AWAL – 2021

Norweigan bedroom pop queer icon Marie Ulven aka girl in red has had quite the anticipation built up coming into this album. From her early days of releasing the Chapter 1 and Chapter 2 EP’s Ulven gained a following for her catchy, warm and explosively queer bedroom pop recordings. She was nominated for Best New Artist at the 2020¬†Norwegian Grammy Awards and her singles “I Wanna Be Your Girlfriend” and “We Fell In Love In October” are certified gold in America. She now returns with her debut full length album that is bundled with queer love, open sexuality and more than a few infectious melodies.

The first thing you realise about this album is Ulven’s transition from breezy guitar tunes to weaving in elements of hyper pop to create ballads of love and longing. Following on the trend of the likes of Claud and beabadoobee, Ulven has made sure her sound is exciting as possible. From the moment this album starts with “Serotonin” you’re welcomed in with music that’s travelling at 100 miles an hour. Moving through passages of glowing riffs, rapped verses and distorted solos there’s never a moment you don’t feel like you want to run around in the rain whilst crying. And this explosive sound is one that continues throughout most of this album. On the candid “Did You Come” Ulver wastes no time building intensity over rolling beats, cascading guitars and downcast piano lines as she explores jealousy of sexual ability with an unreserved mark. “Roll your tongue, make her come 20 times, Don’t tell me to relax or try to get me back, I’m packing up you bag” she declares with an abrasive unforgiving drive. It’s in these candid moments that Ulven is gloriously defining a new generation of sexual identity by being openly plain-spoken.

Perhaps the most exciting aspect of this album is Ulven’s newfound anthemic songwriting flair. On “You Stupid Bitch” Ulven moulds together elements of pop punk and indie rock to create the ultimate lovesick banger. It’s chorus of “You stupid bitch, can’t you see, the perfect one for you is me” will be sure to be belted out by adoring fans at what will surely be an eventual big run of festival lineups. And on “Rue” Ulven blends turns the folk ballad outset into a dystopian ballad of intoxication. “I try to get it off my mind, to leave it all behind, don’t wanna make it worse, i’m gonna make it worse” she declares as the haunting soundscape around her builds. She’s locked into this connection that she knows is doomed to fail, yet strives at every moment to push it towards reality.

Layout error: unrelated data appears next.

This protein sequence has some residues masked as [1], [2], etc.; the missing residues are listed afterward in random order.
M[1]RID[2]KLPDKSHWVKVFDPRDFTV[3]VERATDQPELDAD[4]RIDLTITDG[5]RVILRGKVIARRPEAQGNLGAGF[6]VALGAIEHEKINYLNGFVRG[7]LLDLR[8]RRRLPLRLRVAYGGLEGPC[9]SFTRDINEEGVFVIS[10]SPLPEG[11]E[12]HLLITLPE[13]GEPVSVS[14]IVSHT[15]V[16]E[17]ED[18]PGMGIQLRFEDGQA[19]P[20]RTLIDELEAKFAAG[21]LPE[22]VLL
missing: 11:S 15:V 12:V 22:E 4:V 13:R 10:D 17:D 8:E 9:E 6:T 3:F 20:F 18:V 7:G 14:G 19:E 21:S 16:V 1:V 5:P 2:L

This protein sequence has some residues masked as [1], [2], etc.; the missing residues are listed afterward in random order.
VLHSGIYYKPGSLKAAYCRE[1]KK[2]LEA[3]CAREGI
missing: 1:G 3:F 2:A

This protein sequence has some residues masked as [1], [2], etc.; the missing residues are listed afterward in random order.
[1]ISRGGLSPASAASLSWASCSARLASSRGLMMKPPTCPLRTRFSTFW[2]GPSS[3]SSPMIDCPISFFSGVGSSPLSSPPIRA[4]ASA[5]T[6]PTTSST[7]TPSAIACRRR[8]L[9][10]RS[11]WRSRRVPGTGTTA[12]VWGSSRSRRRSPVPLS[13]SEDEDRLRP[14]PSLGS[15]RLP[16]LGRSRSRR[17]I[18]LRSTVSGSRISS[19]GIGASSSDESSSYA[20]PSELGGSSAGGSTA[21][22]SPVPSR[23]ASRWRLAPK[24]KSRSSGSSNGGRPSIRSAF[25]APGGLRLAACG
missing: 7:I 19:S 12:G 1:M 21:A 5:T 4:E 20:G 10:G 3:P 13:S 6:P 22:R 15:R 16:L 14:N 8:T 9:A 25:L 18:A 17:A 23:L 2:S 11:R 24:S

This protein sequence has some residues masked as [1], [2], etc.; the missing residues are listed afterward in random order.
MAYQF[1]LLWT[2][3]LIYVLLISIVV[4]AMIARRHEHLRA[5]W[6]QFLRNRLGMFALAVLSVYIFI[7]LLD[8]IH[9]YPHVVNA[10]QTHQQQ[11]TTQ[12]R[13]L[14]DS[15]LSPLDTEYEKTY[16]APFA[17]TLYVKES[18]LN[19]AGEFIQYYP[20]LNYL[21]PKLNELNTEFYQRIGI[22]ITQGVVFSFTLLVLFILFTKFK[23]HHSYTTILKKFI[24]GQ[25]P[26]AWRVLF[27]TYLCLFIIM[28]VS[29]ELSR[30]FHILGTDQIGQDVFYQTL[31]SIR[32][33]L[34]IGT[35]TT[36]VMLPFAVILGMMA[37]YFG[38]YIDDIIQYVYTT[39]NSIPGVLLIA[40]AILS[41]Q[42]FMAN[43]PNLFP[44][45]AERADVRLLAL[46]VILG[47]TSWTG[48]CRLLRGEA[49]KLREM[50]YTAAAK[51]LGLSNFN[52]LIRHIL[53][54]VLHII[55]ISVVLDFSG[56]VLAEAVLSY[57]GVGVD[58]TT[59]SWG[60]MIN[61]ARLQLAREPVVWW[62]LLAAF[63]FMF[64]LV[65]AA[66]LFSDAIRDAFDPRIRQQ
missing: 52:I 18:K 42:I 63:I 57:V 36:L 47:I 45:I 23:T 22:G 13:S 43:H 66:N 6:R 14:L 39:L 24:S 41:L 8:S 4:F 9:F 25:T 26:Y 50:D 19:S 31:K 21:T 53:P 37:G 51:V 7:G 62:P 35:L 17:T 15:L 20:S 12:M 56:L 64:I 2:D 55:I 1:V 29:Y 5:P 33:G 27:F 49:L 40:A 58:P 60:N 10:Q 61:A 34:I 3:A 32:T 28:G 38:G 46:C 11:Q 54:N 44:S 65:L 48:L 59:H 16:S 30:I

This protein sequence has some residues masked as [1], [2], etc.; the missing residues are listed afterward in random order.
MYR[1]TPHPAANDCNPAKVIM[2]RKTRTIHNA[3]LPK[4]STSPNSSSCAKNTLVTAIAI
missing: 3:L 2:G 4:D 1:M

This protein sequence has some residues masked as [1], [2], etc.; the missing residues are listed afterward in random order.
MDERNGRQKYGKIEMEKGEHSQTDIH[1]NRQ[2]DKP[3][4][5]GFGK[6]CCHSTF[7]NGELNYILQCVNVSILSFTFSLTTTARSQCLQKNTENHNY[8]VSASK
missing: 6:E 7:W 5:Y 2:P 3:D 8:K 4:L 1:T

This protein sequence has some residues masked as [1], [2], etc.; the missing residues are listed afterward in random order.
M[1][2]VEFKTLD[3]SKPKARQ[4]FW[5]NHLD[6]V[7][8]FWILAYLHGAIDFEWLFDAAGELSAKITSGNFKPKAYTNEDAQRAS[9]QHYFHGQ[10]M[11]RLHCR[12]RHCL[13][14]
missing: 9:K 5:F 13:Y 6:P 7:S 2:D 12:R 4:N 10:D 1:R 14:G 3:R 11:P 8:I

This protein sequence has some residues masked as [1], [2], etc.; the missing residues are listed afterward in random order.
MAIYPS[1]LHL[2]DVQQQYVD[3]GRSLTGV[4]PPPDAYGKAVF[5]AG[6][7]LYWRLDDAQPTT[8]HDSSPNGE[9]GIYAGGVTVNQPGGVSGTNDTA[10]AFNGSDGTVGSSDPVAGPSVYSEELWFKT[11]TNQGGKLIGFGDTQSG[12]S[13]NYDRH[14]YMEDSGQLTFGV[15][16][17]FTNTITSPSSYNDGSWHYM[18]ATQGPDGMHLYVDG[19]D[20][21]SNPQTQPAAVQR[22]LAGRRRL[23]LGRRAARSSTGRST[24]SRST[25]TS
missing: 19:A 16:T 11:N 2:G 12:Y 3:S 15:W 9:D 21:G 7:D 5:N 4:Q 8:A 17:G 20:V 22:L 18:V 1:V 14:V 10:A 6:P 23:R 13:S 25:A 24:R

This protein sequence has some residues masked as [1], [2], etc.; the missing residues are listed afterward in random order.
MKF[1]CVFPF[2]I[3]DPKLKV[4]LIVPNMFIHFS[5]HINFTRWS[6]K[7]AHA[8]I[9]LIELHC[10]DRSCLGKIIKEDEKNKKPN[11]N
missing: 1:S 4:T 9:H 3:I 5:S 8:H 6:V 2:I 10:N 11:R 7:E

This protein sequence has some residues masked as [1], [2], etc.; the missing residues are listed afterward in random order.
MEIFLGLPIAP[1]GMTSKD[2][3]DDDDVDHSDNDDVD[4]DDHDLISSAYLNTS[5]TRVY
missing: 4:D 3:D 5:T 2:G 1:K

Even in its most tender moments Ulven brings every sound to devastating heights. On “midnight love” she builds through swaying layers of piano rolls and plucked guitars. All whilst the club-like beats pounds like a tender heart in the background, eventually crashing into a sea of impassioned and reverb drenched vocals. She even evokes the nostalgia of early 2000’s pop on “I’ll Call You Mine”, through its swinging beat, Ibiza dance floor infused slow burn chords and emphatic emotional bursts she turns tender longing into an assured queer anthem. With the climax finding that delicate balance between intensity and unrequited tenderness.

Towards the backend of this album though Ulven seems to reach an emotional plateau in which the heights and depths of the opening run of tracks seem to be dulled down and feel slightly underwhelming. On “Apartment 402” Ulven looks to lay find an answer as she contemplates her place in the world. But sonically this song doesn’t offer much else that hasn’t been heard earlier in the album, with the cascading soundscape and exaggerated piano. The intensity of the song never seems to reach its climax, rather just fading out after a few verses of beat driven disparity. And closer “it would feel like this” the album transitions into the closing credits as strutting violins swoon over a melancholic piano line that just feels slightly too awkward to big the closing finale of an album that’s built on emotional intensity. As if you’ve reached the peak of this emotional mountain and now are listening to the music in the elevator on the ride down.

With that being said it’s clear to see how and why Ulven has gained the level of acclaim she has up to this point. By spearheading a new generation of openly queer storytelling through power ballads of love and regret she’s furthering the movement of ability to love freely. And that’s what this album is at its core. A story of love, regret, longing and sexual frustration set to a backdrop of explosive soundscapes.

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